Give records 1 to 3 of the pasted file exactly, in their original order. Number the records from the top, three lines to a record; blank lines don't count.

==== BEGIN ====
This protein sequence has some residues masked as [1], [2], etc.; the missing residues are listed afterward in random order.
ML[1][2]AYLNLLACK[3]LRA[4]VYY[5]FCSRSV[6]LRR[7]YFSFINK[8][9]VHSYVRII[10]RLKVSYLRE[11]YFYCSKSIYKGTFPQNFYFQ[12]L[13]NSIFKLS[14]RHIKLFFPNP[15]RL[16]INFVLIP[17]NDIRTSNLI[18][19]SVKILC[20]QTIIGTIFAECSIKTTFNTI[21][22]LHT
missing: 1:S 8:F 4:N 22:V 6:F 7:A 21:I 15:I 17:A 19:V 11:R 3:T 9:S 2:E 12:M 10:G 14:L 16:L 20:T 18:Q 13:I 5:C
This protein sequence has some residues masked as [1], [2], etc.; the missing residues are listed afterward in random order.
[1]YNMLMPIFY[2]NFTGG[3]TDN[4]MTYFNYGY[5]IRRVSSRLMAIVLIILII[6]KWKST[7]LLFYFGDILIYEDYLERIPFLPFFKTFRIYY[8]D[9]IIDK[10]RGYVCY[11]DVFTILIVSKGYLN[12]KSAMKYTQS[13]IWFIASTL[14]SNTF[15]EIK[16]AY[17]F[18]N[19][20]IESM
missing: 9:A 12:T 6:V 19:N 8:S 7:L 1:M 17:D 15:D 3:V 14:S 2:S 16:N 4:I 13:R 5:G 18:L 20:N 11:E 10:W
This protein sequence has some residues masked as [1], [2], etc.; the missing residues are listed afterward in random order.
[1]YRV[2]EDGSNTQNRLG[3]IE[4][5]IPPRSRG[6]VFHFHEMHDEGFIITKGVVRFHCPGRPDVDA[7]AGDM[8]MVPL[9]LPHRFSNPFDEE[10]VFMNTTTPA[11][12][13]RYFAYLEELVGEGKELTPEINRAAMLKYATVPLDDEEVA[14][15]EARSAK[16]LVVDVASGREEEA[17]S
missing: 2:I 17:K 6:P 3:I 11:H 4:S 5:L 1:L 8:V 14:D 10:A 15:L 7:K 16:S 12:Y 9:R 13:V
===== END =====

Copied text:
This protein sequence has some residues masked as [1], [2], etc.; the missing residues are listed afterward in random order.
ML[1][2]AYLNLLACK[3]LRA[4]VYY[5]FCSRSV[6]LRR[7]YFSFINK[8][9]VHSYVRII[10]RLKVSYLRE[11]YFYCSKSIYKGTFPQNFYFQ[12]L[13]NSIFKLS[14]RHIKLFFPNP[15]RL[16]INFVLIP[17]NDIRTSNLI[18][19]SVKILC[20]QTIIGTIFAECSIKTTFNTI[21][22]LHT
missing: 1:S 8:F 4:N 22:V 6:F 7:A 21:I 15:I 17:A 19:V 11:R 3:T 9:S 2:E 12:M 10:G 14:L 16:L 20:T 18:Q 13:I 5:C
This protein sequence has some residues masked as [1], [2], etc.; the missing residues are listed afterward in random order.
[1]YNMLMPIFY[2]NFTGG[3]TDN[4]MTYFNYGY[5]IRRVSSRLMAIVLIILII[6]KWKST[7]LLFYFGDILIYEDYLERIPFLPFFKTFRIYY[8]D[9]IIDK[10]RGYVCY[11]DVFTILIVSKGYLN[12]KSAMKYTQS[13]IWFIASTL[14]SNTF[15]EIK[16]AY[17]F[18]N[19][20]IESM
missing: 9:A 12:T 6:V 19:N 8:S 7:L 1:M 17:D 15:D 3:V 14:S 2:S 16:N 4:I 13:R 5:G 18:L 20:N 11:E 10:W
This protein sequence has some residues masked as [1], [2], etc.; the missing residues are listed afterward in random order.
[1]YRV[2]EDGSNTQNRLG[3]IE[4][5]IPPRSRG[6]VFHFHEMHDEGFIITKGVVRFHCPGRPDVDA[7]AGDM[8]MVPL[9]LPHRFSNPFDEE[10]VFMNTTTPA[11][12][13]RYFAYLEELVGEGKELTPEINRAAMLKYATVPLDDEEVA[14][15]EARSAK[16]LVVDVASGREEEA[17]S
missing: 2:I 17:K 6:P 3:I 11:H 4:S 5:L 1:L 8:V 14:D 10:A 15:L 7:K 16:S 12:Y 9:R 13:V